I made this decision and then spent the next several years reading Suzanne Collins and Erik Larson and Dean Koontz and Rainbow Rowell. I sometimes returned to my previous tendencies and re-read Steinbeck and Harper Lee and a few other old favorites, but I consistently returned to my commitment to dabble in a variety of genres. I picked up Susanna Kearsley, Jojo Moyes, and John Green. Sometimes I couldn’t finish a book and tossed it in the DNF pile. But there were also some very exciting discoveries I made—books I loved so much that I’ll likely pick them up again for the sheer joy of admiring the style in which the author put words on a page.

As I began reaching into previously untouched piles of books, I slowly recovered from my snobbishness. Now I mourn the books I’ve missed over the years. There was so much time—so many reading minutes—I could have used to discover new and exciting little gems in the book world. Without my recovery, I could have missed the shocking plot twists of Gillian Flynn’s Gone Girl or the stunning verse in Sarah Crossan’s The Weight of Water.

And that, my friends, would have been a tragedy.

There are so many books lined up on my Kindle shelves, more books I want to read than minutes I have to read them. In deciding what to read next, as as I delve into unchartered reading territory, I rely mostly on friends’ reviews and the recommendations that pop up in the Amazon kindle store. Since I’ve been dabbling in the blogging world, I’ve also discovered and begun to follow couple of blogs that do book reviews like The Book Geek.

What about you?

Time is precious. How do you decide what to read next?

5 thoughts on “Confessions of a Former Literary Snob

  1. Love this Lonna! For years I have been so busy (read: I probably wasn’t making the time) to read very many books. As discerning as you are, I have been the opposite. Give me some good chick lit. I’m pretty certain I have read the same story over at least 30 times…just with a different title and characters. But the plot is always the same. Right now I’m reading a lot of books on prayer. My favorite…and seriously life changing…has been The Circle Maker by Mark Batterson. Completely changed the way I pray and my relationship with God. Can’t wait to hear more of what you are reading!!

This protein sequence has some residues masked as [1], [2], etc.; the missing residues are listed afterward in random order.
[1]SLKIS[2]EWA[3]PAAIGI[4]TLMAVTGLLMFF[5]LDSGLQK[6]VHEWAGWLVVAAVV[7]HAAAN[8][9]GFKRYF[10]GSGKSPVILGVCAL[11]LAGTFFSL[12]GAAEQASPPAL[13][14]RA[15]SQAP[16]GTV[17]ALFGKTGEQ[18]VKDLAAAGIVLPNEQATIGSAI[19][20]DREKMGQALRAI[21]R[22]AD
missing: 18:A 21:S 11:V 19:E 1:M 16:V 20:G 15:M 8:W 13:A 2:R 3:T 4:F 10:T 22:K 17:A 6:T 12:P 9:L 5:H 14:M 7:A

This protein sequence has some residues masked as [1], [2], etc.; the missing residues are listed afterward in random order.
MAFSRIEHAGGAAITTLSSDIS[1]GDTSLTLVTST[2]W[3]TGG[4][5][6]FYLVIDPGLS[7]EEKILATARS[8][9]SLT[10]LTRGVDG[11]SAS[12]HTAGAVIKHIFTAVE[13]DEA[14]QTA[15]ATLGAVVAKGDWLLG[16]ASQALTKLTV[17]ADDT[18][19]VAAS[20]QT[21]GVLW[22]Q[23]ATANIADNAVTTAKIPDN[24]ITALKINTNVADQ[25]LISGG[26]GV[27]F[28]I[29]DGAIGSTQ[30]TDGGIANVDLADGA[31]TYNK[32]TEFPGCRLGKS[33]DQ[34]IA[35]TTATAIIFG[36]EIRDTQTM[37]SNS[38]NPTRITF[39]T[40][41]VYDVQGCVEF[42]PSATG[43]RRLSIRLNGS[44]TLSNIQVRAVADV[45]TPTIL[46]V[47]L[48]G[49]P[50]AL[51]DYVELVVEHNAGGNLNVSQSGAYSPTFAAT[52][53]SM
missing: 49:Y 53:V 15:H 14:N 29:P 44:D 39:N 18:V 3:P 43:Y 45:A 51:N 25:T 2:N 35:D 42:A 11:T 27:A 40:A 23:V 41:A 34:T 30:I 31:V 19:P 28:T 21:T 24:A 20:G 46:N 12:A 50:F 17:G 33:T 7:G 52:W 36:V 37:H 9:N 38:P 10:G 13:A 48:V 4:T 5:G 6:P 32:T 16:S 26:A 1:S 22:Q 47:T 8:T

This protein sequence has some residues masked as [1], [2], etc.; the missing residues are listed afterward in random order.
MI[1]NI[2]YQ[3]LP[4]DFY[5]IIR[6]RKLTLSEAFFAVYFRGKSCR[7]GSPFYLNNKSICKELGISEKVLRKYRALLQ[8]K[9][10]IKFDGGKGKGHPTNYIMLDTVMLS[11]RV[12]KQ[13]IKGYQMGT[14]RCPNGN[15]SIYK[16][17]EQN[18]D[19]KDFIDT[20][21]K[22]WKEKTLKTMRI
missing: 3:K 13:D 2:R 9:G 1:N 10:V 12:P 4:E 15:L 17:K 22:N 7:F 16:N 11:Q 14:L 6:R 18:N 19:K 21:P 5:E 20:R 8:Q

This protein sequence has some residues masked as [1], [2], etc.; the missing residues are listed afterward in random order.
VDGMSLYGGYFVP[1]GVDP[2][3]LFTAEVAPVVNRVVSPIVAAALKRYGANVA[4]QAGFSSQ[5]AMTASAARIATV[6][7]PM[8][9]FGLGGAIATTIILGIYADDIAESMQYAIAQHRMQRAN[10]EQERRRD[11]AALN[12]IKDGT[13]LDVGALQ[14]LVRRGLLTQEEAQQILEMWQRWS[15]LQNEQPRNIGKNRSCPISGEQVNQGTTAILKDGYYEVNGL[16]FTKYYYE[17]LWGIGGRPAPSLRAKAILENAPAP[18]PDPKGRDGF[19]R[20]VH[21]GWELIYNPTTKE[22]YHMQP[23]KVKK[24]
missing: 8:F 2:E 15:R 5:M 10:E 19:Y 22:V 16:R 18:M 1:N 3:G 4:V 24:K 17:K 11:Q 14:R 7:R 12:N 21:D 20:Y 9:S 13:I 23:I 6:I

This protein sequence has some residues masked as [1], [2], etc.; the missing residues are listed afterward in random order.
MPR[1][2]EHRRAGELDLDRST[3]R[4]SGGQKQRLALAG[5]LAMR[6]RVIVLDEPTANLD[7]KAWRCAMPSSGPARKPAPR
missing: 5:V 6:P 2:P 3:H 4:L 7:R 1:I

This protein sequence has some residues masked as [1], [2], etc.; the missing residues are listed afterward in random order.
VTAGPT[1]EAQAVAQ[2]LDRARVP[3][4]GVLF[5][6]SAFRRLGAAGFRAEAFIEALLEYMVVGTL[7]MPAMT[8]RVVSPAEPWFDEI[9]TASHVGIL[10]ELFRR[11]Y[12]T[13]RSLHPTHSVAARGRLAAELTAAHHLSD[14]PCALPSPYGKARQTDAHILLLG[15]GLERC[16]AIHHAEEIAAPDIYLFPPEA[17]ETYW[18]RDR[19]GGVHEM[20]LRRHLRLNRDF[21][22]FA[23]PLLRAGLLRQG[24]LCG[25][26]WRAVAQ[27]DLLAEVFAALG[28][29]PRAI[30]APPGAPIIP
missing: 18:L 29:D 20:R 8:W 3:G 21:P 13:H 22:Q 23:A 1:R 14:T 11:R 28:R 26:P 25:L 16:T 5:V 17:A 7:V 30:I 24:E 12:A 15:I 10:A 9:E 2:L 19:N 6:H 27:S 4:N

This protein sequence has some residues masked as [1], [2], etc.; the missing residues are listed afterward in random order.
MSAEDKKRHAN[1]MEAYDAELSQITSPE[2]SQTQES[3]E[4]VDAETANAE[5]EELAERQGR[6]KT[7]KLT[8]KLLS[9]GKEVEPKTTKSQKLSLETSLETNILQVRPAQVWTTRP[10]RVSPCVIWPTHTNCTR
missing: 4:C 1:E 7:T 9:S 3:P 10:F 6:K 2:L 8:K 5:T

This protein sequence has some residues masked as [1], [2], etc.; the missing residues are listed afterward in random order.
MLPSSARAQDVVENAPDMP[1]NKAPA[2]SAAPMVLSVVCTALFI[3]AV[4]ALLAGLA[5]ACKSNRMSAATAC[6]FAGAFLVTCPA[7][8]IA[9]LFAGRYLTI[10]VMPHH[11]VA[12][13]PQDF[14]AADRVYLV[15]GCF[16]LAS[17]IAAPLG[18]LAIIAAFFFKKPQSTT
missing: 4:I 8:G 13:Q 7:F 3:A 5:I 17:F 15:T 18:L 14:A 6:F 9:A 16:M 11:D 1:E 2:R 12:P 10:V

• Thank you so much for the book recommendation. I’d love to read The Circle Maker. I need a book about prayer. Most of the Christian books I’ve read lately were on apologetics. I really loved Tim Kellers The Reason for God. It helped me know how to talk to non-Christians about faith. I also liked The Faith by Chuck Colson which tries to explain the foundational ideas of Orthodox Christianity and why they are important, but he does it in a way that you don’t have to have a theology degree to understand it.


  2. Pingback: My Favorite Books of 2015 | Lonna Hill

    • I know what you mean! Having kids really changed the time I can spend reading…and the amount of concentration I can expend when I do read. I don’t think I’d be able to do much reading at all if I hadn’t started to read Kindle books. My kids need warm bodies next to them to fall asleep. I’ve discovered that if I turn the brightness all the way down on my iPhone and switch to night mode (white letters on black background), they will let me read while they snuggle. It might sound strange, but I love night time…I get to snuggle with my kids, I get to lay down after a busy day, and I get to read for a while before getting up again to pack lunches or finish whatever work I need to do for the evening.